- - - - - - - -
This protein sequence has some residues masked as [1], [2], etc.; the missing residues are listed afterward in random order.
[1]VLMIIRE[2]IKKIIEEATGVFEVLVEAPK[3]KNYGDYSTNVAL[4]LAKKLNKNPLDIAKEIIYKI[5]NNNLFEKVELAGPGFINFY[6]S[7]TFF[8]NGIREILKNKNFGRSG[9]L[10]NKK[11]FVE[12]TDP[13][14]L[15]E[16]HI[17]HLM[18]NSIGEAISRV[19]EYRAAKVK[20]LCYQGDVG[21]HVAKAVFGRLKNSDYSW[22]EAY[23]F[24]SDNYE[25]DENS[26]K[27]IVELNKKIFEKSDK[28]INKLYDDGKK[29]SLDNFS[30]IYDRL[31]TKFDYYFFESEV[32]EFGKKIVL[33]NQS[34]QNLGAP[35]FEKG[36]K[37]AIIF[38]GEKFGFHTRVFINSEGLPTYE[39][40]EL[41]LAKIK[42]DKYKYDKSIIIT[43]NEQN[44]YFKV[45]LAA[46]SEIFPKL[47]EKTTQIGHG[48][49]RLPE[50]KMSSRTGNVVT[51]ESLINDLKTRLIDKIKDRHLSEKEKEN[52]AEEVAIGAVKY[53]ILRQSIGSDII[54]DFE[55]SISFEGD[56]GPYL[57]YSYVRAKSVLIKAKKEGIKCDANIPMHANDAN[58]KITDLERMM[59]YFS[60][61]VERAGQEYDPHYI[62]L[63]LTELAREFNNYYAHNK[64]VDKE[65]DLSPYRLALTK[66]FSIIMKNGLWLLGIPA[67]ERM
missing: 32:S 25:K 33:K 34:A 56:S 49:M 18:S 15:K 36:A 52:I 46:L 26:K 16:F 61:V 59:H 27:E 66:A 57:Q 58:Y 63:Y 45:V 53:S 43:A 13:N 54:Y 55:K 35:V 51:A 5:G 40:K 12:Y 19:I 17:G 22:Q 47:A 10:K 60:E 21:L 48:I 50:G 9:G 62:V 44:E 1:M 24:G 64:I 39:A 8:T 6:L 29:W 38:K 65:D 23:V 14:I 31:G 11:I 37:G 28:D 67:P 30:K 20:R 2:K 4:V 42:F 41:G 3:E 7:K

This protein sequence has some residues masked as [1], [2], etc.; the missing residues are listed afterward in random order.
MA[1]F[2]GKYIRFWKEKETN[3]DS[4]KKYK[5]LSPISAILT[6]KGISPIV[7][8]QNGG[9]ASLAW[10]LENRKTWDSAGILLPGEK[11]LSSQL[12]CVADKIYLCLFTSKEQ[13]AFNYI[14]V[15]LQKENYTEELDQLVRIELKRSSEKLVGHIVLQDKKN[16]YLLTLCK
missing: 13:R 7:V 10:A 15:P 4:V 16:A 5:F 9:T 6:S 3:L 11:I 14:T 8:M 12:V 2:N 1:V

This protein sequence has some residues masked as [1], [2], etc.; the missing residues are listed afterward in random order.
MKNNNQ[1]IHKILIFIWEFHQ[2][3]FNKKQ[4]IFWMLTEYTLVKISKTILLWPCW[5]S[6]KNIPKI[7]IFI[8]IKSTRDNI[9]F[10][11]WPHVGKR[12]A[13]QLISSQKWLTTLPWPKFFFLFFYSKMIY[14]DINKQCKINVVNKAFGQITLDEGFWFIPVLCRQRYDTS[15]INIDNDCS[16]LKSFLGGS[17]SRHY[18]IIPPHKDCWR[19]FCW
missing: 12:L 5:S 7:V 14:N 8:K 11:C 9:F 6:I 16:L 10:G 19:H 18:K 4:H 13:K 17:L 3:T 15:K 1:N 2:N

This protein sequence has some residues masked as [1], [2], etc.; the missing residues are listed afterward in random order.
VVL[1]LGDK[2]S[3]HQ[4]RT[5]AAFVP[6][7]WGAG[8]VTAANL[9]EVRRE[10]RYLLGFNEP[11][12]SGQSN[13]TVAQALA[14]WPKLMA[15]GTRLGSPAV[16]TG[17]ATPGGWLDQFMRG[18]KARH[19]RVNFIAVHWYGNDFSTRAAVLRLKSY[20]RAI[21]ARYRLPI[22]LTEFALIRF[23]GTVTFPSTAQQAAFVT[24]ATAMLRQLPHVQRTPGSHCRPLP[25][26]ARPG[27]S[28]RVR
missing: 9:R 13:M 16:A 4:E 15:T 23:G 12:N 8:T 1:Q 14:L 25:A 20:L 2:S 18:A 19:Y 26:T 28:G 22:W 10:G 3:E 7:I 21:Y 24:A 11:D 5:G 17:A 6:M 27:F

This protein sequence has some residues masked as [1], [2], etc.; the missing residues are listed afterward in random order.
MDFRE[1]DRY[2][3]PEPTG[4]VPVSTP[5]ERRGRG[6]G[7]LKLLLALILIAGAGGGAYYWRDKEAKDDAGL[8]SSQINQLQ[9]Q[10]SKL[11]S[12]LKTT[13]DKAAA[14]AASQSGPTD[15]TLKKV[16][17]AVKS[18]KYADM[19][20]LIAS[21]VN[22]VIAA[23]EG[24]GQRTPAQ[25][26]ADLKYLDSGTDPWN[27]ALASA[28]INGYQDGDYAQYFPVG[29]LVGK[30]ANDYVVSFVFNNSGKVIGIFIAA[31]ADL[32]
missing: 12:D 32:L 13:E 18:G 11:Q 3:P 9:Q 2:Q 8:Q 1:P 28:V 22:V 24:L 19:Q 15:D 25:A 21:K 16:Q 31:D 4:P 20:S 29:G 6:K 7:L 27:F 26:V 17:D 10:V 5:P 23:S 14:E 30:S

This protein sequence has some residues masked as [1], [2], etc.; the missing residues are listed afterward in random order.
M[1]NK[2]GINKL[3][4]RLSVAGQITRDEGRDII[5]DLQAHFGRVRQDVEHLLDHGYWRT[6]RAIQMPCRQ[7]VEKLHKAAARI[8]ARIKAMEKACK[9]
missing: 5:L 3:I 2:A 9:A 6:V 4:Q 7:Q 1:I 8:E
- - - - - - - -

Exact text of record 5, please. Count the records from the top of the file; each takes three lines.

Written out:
This protein sequence has some residues masked as [1], [2], etc.; the missing residues are listed afterward in random order.
MDFRE[1]DRY[2][3]PEPTG[4]VPVSTP[5]ERRGRG[6]G[7]LKLLLALILIAGAGGGAYYWRDKEAKDDAGL[8]SSQINQLQ[9]Q[10]SKL[11]S[12]LKTT[13]DKAAA[14]AASQSGPTD[15]TLKKV[16][17]AVKS[18]KYADM[19][20]LIAS[21]VN[22]VIAA[23]EG[24]GQRTPAQ[25][26]ADLKYLDSGTDPWN[27]ALASA[28]INGYQDGDYAQYFPVG[29]LVGK[30]ANDYVVSFVFNNSGKVIGIFIAA[31]ADL[32]
missing: 12:D 32:L 13:E 18:G 11:Q 3:P 9:Q 2:Q 8:Q 1:P 28:V 22:V 24:L 19:Q 15:D 25:A 21:K 16:Q 31:D 4:P 20:S 29:G 6:K 7:L 27:F 26:V 17:D 10:V 5:P 23:S 14:E 30:S